But, let’s face it, the application and recognition of semantics is growing—and that’s really good—and necessary—for our industry. The show program is a testament to companies in the same sector who are willing to collaborate for the good of the market. And the traditional data guys are also paying more attention to semantics, thanks to the ‘big data’ buzz. I think (and hope) that next year, we’ll see an even greater emphasis on the ‘Biz’ side of the conference (ROI, business driven applications of semantics, etc.), driven by some of these very things. And, I am sure I will be able to add some of our own stories next year!
Now that Google has released the first results of its new approach that is the semantic Knowledge Graph, we can finally evaluate its usefulness. (On a sidenote, I thought it was odd that KG was only available to registered users in the days immediately following its release. Maybe this was intended to give a slight advantage to those who provide Google with useful information for free every day?)
Now that I’ve had a chance to play with it a bit, I can say that this new functionality is less important for what it is—an intelligent display of information in their Freebase, enriched with elements extracted from the most visited search pages for a given query—than for what it represents: The first official step into the world of Google Semantics.
The Knowledge Graph concept is nice, and it can be a time saver in some situations. For example, when searching for a person or location, often you are indeed looking for the specific type of data that could be displayed by the KG.
But it’s nothing revolutionary. Others (including ourselves), made this years ago, although not on the same web scale for obvious reasons (cost, volume), while Google was arguing that there was no intelligent life beyond the keyword.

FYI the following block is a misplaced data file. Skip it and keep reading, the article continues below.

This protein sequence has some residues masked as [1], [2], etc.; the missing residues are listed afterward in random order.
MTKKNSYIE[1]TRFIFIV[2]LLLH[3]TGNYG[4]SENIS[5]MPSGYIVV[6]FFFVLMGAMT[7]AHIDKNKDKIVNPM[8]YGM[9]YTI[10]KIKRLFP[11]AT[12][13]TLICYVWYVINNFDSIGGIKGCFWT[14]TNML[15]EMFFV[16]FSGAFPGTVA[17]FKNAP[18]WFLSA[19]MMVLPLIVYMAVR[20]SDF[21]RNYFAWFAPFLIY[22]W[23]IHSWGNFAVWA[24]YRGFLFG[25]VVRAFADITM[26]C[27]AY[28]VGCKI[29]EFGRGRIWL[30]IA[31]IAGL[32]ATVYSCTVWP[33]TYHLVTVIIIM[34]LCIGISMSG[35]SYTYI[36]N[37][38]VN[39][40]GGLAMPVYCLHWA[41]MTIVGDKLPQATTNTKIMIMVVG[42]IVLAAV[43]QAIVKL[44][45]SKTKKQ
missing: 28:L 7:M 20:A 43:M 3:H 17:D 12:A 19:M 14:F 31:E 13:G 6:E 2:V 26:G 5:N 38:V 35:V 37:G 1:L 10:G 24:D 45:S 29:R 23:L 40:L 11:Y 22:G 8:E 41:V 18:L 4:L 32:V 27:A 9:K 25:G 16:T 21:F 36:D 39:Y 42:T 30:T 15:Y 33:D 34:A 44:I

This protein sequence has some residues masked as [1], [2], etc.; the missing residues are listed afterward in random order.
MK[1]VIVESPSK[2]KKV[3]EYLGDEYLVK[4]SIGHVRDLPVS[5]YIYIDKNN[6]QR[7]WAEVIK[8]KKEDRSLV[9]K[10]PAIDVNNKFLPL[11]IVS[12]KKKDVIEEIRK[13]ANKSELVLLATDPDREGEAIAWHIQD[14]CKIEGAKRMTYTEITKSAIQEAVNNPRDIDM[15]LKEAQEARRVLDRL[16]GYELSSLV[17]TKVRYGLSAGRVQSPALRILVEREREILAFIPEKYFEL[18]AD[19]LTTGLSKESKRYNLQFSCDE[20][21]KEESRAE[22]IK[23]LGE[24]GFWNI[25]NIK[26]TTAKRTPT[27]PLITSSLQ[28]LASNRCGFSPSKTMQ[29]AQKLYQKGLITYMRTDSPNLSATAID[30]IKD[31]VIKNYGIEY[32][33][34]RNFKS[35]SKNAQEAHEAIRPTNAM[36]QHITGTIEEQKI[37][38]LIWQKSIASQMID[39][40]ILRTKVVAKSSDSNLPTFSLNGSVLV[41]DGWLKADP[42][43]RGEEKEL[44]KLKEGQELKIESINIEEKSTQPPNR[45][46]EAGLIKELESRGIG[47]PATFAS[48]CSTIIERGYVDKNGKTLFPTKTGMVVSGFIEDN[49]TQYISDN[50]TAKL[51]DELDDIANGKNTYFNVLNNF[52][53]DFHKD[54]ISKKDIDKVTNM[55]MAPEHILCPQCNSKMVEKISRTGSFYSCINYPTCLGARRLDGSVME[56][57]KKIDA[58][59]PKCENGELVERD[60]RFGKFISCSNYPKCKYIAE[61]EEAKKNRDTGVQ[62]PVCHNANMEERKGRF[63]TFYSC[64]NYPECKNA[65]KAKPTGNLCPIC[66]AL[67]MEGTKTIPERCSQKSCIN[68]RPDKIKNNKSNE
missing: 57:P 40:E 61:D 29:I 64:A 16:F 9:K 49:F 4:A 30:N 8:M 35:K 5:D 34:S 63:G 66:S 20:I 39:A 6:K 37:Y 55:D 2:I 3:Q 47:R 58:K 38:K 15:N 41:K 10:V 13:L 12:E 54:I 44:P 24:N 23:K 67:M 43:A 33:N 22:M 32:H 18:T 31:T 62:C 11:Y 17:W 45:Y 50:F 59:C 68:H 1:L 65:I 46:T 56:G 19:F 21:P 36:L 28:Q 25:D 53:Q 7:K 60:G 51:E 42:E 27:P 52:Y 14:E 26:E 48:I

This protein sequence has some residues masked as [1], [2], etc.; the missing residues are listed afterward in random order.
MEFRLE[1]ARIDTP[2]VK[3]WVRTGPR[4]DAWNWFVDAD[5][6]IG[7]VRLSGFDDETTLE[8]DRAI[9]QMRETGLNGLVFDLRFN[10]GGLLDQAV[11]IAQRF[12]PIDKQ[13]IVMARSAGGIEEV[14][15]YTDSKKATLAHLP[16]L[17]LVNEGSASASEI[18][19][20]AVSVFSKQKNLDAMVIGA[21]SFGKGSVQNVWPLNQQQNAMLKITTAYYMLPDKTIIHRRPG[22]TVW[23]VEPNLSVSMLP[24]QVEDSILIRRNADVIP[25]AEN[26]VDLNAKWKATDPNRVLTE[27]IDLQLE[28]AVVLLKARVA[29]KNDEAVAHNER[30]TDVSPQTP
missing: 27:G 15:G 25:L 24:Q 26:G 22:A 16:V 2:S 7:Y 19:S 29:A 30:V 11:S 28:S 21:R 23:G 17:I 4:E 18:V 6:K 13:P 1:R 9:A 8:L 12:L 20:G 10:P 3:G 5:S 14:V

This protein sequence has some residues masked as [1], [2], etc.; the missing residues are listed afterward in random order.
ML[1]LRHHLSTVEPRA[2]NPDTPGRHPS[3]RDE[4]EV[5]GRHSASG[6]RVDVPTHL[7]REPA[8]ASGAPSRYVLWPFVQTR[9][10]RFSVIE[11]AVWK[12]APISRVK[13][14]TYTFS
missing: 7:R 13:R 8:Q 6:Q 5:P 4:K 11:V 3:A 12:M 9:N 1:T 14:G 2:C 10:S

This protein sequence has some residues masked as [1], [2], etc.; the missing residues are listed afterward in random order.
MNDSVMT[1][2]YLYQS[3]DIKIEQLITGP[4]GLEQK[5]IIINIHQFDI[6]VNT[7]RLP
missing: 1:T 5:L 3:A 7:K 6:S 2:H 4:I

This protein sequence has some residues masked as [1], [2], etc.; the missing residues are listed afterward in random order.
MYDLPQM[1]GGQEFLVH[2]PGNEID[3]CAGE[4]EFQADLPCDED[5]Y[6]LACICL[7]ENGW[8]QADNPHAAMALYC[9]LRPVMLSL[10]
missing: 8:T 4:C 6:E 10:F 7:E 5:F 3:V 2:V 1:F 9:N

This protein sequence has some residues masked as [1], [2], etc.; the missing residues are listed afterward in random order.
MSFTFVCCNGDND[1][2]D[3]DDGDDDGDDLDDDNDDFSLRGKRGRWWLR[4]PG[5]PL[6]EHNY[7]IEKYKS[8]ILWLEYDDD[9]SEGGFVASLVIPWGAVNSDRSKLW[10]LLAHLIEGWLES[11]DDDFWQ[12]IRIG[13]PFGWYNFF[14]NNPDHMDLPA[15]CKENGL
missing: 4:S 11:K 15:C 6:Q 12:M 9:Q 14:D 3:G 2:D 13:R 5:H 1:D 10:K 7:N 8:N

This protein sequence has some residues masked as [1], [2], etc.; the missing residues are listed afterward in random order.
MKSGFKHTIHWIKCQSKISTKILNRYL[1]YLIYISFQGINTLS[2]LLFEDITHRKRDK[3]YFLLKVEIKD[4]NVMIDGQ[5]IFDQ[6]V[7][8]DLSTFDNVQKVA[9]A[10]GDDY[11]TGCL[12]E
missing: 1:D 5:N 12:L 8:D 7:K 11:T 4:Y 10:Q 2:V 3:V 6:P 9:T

It is interesting to note that much of the information present in Freebase is extracted from Wikipedia (more or less automatically) and therefore, Google competitors can easily implement the same functionality.
For me, the real news is this: Semantic technology has finally emerged from its niche, becoming a technology that, in just a few years, will be pervasive. And you can’t avoid it. It’s what we’ve been saying, and doing, for more than 10 years now.
I am writing this post as my train pulls out of the Santa Lucia station in Venice, where I’ve had the pleasure of spending the past two days as part of the Digital Economy Forum (#DEF2012). Sponsored by the US Embassy in Italy, the DEF organized a series of events, all geared toward a more robust digital ecosystem in Italy. This evening, as Venice fades into the background, I wanted to share my thoughts on what has been an interesting couple of days and a very well organized, timely conference (a special thanks to Sandy Polu):
Italy and the digital world, part 1: Despite what people may believe, Italy is home to a large pool of quality software engineers and entrepreneurs. While the program was filled with interesting new companies who have worked hard to raise capital in hopes of becoming the next Glancee (an Italian company bought by Facebook), I expected to see a greater representation of the programmers and hackers among the “entrepreneurs to be.” At similar events, this group usually outweighs the MBA types, and, as a former programmer-turned-MBA-type, I’d like to see more Italian coders making their voices and ideas heard at these meetings.
Italy and the digital world, part 2: Despite Italy’s vibrant tech industry, I’m afraid that real understanding and support for our industry still lags behind at the government level. The speech of Minister of Economic Development (and former banker) Passera was more suitable for the general electorate (promises of solving the digital divide,open government data and updated websites), than for the crowd of Italian digital entrepreneurs who want inspiration, and concrete signs that those at the top understand our new world. While I appreciate the government’s acknowledgement, I had hoped for more signs that, like the Obama administration is constantly trying to do, our government is perceptive to the needs of this important and growing sector. For me, this was a missed opportunity.
The Speakers: Speakers included a nice mix of Italian and international companies, and the big guys were there too. Google spoke first, but instead of showing this international audience of entrepreneurs, investors and startuppers why they should see Google as a partner (which I would expect and hope to see given the discussions about privacy) and not an enemy, Google spent a lot of time explaining and promoting Google+. I know the days of “don’t be evil” are gone, and I’m not in a position to criticize their strategy, but as an old fan of the company, their transformation into the next IBM is impossible to ignore.